According to the latest annual report on the Norwegean Refugee Council (NRC), Central America is by now a scenario of internal displacement of thousands of people trying to flee from criminal gangs and drug cartels: 289.000 internally displaced people (IDPs) in El Salvador and 278.000 between Honduras and Guatemala. Migrants decide to flee to the United States after witnessing and undergoing unimaginable levels of violence which remains largely unpunished. Once in Mexico, not only are they denied refugee status, but they are often stopped just across the border between Guatemala and Mexico to be deported in their countries of origin.
This is one of the main consequences of the Programme “Frontera Sur” which has been implemented in Mexico for nearly a year now, following an agreement with the United States, with the promise, in paper, to protect migrants. The reality is that the rights of those who decide to flee Central America are systematically violated by the Migration agents, the Police, the Military and even by members of the Beta Group – which should in principle have humanitarian purposes. Since the beginning of the Programme, more than 67.000 migrants were deported from Mexico, notwithstanding the dangers they face once back in their countries of origin, as demonstrated by the skyrocketing levels of violence registered in the statistics of the Inter-American Commission on Human Rights.
A direct consequence of the Programme is an increase in the violence migrants undergo during their journey: unable to travel by train and forced to choose alternative, more dangerous and hidden routes, migrants are the third source of income for criminal cartels, after drugs and arms. Narcos and human traffickers, abduct migrants to extort money from their families, asking up to 10 thousand dollars per person. All this happens amidst the total silence of authorities.
The main victims of violence are women and children. Sixty migrant women in 100 are raped during the journey, according to Amnesty International. Aware of this risk and in order to prevent pregnancies, they take a contraceptive injection with a three-month-coverage, also called anti-Mexico injection.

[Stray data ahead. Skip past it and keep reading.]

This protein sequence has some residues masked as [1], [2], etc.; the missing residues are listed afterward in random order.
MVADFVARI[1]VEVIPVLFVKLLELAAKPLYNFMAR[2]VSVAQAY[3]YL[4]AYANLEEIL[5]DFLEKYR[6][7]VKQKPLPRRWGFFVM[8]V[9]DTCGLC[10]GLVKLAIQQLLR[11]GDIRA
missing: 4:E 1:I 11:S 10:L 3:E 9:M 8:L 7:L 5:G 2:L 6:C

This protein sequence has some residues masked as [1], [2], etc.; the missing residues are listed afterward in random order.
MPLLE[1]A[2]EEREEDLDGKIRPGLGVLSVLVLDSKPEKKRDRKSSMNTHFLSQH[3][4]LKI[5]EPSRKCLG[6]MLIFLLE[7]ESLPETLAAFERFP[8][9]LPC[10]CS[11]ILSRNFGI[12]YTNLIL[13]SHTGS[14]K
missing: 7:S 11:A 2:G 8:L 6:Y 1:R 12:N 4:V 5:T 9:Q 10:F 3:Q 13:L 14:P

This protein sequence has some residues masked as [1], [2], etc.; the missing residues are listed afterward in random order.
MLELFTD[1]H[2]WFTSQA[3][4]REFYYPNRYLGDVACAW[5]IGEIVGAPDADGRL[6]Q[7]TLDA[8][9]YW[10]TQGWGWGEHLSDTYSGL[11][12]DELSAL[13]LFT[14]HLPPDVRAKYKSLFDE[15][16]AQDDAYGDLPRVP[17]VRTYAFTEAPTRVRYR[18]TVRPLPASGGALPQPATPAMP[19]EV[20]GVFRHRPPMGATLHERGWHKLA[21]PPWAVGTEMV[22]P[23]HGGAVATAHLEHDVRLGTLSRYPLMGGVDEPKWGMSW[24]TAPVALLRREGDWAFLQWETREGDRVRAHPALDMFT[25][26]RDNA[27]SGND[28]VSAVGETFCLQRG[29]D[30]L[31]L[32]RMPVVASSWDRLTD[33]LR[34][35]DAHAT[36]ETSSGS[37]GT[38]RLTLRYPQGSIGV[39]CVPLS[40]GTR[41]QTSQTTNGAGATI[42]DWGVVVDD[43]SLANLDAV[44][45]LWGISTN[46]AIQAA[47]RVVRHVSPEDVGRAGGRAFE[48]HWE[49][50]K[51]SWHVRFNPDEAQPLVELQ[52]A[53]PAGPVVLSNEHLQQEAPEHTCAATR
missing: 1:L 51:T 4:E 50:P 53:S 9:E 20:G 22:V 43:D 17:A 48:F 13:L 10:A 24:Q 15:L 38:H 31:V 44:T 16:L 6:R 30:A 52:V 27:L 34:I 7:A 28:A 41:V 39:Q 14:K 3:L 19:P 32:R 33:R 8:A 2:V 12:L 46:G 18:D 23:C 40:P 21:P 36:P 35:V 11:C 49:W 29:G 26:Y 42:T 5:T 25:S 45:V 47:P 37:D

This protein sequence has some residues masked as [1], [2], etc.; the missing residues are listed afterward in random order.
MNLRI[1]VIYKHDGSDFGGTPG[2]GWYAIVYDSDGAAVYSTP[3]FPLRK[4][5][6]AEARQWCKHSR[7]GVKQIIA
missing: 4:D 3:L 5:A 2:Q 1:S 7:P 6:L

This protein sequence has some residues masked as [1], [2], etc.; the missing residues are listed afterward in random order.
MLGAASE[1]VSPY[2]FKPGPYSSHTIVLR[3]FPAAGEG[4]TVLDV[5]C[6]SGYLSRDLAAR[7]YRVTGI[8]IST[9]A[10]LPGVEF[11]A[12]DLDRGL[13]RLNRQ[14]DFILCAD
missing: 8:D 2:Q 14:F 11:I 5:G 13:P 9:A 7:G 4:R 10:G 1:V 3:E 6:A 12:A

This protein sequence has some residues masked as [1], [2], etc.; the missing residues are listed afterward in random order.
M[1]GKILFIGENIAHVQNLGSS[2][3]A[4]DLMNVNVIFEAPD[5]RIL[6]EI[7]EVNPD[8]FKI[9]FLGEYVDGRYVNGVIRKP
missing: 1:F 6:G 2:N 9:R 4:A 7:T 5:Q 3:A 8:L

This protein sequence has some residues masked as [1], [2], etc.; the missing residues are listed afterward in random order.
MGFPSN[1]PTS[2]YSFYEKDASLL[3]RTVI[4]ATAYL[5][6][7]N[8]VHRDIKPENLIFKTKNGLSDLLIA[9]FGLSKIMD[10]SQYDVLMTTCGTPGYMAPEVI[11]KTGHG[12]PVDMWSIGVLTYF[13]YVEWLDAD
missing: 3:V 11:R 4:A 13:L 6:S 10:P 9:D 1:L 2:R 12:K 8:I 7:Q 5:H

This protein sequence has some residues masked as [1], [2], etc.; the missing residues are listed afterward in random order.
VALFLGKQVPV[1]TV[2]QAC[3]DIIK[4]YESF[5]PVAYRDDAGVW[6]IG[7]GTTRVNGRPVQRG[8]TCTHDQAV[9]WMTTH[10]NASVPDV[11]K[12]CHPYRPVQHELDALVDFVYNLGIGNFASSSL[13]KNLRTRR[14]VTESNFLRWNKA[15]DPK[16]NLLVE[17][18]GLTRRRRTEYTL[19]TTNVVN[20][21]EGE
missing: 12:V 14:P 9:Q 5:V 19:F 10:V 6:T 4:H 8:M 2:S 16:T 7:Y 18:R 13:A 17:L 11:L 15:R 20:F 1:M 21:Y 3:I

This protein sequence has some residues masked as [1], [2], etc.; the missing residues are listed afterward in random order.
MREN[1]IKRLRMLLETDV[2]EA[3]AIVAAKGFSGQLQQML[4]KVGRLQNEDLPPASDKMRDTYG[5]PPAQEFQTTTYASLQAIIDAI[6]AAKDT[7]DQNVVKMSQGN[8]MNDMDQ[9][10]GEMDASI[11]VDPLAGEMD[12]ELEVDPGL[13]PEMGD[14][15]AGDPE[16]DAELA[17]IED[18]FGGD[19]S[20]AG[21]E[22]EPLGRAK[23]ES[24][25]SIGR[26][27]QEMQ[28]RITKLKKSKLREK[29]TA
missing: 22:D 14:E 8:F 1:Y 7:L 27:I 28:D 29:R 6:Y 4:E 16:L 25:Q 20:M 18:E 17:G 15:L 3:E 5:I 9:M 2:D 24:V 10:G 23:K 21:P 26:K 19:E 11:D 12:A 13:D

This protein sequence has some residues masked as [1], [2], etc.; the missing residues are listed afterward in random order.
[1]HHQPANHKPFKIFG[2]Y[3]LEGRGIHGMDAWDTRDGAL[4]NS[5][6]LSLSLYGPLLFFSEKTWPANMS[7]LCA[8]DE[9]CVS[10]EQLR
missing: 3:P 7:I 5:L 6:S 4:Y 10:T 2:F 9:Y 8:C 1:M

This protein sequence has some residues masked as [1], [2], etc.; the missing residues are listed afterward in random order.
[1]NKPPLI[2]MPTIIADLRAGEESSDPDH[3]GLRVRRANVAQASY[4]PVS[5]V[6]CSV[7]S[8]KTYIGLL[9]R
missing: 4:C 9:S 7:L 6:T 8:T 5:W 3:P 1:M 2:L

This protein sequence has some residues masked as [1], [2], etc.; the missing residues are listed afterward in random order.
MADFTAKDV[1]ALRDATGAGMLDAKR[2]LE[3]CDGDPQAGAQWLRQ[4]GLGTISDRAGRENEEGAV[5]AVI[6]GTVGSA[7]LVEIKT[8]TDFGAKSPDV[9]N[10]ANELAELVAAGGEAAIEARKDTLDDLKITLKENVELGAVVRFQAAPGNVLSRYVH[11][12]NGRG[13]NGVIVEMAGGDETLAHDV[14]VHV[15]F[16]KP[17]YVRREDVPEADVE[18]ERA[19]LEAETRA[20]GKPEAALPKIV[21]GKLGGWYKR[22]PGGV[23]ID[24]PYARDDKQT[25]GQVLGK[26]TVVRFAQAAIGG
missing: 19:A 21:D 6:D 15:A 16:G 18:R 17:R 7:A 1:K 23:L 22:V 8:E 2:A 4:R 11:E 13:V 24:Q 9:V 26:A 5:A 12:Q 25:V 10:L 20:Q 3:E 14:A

The situation is tragic also for minors on the run, increasingly alone. During the first five months of 2015, Mexican authorities deported 3.819 unaccompanied minors, a 56% increase compared with the same period in 2014. They flee from the violence of maras and pandillas of El Salvador, Guatemala and Honduras: the street gangs that make of Central America the area with world’s highest rate of homicides. Being repatriated for them translates into a forced recruitment by the gangs which leads to certain death.
The only objective of Programme “Frontera Sur” is to prevent at all costs and by all means the migrants’ access to Mexico, in order to minimise their possibilities to reach the United States’ border. Yet, the current situation is a proof that the Programme did not succeed in stopping the migratory flow, which continues like if not more than before: despite all, migrants continue to undertake this dangerous journey because they have no alternative.
The only help along the way comes from the albergue, refuges dedicated to them and managed by courageous Human Rights Defenders, where migrants are welcomed and sheltered.
One of these is LA72 in Tenosique, at the border between Guatemala and Mexico: Soleterre supports LA72 in its activities of welcoming the migrants and providing them psychological and legal support. In the last year LA72 registered an increase in violations perpetrated against migrants by organised crime, criminality and Mexican authorities, particularly the National Institute of Migrations (INM) and the Federal Police.
One year on, rather than stopping the flow of people trying to enter Mexico irregularly, the Programme “Frontera Sud” has meant for them an increase in the number of persecutions, violence and death.
It is a concrete example of why repressive policies and “walls” cannot be an answer to migration flows, and this should constitute a warning to Europe as well.
Soleterre will continue to support LA72, to document and report abuses on migrants and to demand respectful and humane migration policies both in America and in Europe.